REVIEW: Iggy Pop – Free

Free, Iggy Pop’s 18th (!) solo album, marks a conscious and stark departure from the guitar driven garage rock of 2016’s Post Pop Depression and sees punk’s original topless firecracker embrace a spirit of deep contemplation. 

It’s a distinctly collaborative effort: Pop reached out to jazz trumpeter Leron Thomas and filmmaker and composer Noveller after discovering them through his 6Music show Iggy Confidential. Together they deliver an album in which Pop’s gravelly musings on love, sex, and death are held within Noveller’s sparse, otherworldly soundscapes punctuated by syncopated drums spurts and Thomas’ soaring horns. 

The record seems to move through stages:

  1. Statement of desire. The title track and opener sets the sonic tone with an unfolding underwater (blue whale?) world where Thomas’ trumpet dances alone. Pop speaks: “I wanna be free”. There’s an uncertainty and innocence in the delivery. Though a statement, it’s sounds like a question and starting point from which the album wanders. 
  2. Exploration. The first half of the record is a freewheeling reflection on the perplexing conditions of modern life. ‘Loves Missing’ is a chugging meditation on loneliness and the desperate need for companionship and human recognition. ‘Sonali’ speeds through a disparate bank of images most prominently accented by the repeated line to “stay in your lane.” ‘Dirty Sanchez’ takes on internet porn.     
  3. A kind of resolution. The final tracks are exclusively spoken word, Pop apparently abandoning all pretence of singerly aspiration in favour of phonic gravitas. He lends his deep tones to ‘We Are The People’, written by Lou Reed in 1970 and disturbingly relevant half a century later. Reciting Dylan Thomas’ ‘Do Not Go Gentle Into That Good Night’, Pop’s convincing rallying to “rage against the dying of the light” weaves in and out of the sonic landscape. Final track ‘The Dawn’ tackles the darkness head on with Pop wisely suggesting that “if all else fails, it’s good to smile in the dark.”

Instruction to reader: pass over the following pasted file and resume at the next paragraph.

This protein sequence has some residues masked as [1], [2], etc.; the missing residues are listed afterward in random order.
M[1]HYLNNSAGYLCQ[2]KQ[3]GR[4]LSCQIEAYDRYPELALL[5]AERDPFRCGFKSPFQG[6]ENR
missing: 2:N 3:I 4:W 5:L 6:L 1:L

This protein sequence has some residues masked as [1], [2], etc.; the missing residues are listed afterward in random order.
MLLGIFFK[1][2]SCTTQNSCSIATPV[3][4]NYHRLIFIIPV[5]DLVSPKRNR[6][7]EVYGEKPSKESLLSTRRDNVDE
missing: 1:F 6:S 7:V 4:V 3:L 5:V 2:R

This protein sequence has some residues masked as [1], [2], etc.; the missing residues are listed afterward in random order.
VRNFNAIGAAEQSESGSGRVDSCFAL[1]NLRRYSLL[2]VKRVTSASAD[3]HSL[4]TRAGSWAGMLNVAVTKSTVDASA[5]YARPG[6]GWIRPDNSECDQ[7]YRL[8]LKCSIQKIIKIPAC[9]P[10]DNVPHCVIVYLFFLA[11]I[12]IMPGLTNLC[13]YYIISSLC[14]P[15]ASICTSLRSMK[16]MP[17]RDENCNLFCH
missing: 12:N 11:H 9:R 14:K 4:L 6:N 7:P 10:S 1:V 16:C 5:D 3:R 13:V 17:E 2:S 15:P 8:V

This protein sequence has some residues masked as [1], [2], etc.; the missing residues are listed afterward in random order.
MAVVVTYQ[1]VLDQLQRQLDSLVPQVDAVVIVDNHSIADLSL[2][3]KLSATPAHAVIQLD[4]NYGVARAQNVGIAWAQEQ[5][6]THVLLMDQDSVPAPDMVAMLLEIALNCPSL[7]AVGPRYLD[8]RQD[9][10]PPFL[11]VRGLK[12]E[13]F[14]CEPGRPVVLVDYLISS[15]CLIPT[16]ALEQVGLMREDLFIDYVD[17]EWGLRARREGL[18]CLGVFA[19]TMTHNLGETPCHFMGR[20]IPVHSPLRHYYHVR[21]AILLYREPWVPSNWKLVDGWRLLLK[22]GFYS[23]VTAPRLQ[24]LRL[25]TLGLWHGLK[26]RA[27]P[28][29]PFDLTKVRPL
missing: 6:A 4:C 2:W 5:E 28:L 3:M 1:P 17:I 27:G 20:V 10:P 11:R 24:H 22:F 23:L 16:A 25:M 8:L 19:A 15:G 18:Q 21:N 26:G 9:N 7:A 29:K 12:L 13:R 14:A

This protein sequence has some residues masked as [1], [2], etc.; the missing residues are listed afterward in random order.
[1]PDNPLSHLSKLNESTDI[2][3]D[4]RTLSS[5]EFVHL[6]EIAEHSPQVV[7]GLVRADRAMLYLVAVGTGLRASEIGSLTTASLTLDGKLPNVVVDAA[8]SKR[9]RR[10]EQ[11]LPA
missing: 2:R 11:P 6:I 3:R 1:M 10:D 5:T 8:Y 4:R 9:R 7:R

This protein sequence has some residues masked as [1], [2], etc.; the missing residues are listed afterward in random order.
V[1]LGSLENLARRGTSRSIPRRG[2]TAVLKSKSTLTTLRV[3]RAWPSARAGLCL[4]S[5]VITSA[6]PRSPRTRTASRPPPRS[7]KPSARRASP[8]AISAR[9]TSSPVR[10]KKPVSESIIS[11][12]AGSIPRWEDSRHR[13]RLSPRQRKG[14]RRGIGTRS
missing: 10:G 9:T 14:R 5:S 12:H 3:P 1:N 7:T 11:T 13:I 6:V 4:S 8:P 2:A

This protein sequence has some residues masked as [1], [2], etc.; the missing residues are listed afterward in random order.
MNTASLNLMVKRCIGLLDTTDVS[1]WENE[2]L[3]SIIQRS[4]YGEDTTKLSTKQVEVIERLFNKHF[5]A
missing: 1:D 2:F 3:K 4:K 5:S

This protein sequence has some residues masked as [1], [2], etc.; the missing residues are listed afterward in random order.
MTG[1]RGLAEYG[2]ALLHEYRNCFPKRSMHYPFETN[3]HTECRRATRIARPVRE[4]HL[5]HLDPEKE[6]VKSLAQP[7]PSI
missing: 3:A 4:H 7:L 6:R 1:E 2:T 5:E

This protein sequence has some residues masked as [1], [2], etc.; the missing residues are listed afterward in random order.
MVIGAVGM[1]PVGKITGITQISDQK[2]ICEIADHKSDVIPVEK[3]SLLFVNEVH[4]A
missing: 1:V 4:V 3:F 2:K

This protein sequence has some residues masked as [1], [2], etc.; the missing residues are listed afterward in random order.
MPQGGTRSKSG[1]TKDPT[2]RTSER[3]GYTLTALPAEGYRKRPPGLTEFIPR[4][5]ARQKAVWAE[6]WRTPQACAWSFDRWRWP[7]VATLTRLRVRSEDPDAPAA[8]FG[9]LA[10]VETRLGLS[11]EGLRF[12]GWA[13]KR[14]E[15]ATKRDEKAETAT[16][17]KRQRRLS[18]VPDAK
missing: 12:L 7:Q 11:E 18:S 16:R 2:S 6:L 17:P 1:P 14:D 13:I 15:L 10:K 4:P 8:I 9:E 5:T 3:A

It’s a compelling 33 minutes, but not without some baffling moments of madness. Having not watched a single ‘James Bond’ film I’m not best placed to judge the nuances of the bassline radio-friendly jam which seems like an anomaly in the context of the album as a whole. It troubles me when a man talks about a woman (“she”) and determines her desires (“wants to be your James Bond”) but it could just be daft gender-bending with a glorious climactic trumpet solo. 

The call and response male chorus of ‘Dirty Sanchez’ chanting “just because we like big tits/doesn’t mean we like big dicks” sits uncomfortably. It’s somewhat redeemed by Pop’s crazed and warbled “I think we’re confused!” which underlines the song’s message on online sexuality. Incidentally, Pop was initially reluctant to record the Thomas penned track deeming it career suicide before asking Thomas to “put some horns on it!” 

Confusing moments aside, ‘Free’ is a strong offering in which mortality is a defining thread: aged 72, Pop is the last surviving original member of The Stooges (Ron Asheton died in 2009, Scott Asheton in 2014) and the Berlin Three (Lou Reed died in 2013, David Bowie in 2016) and you can feel him grappling with this. The musical experimentation on ‘Free’ provides a rich, spacious container for Pop’s solitary ponderings on existence. It better not be his Blackstar

Words by Fliss Clarke

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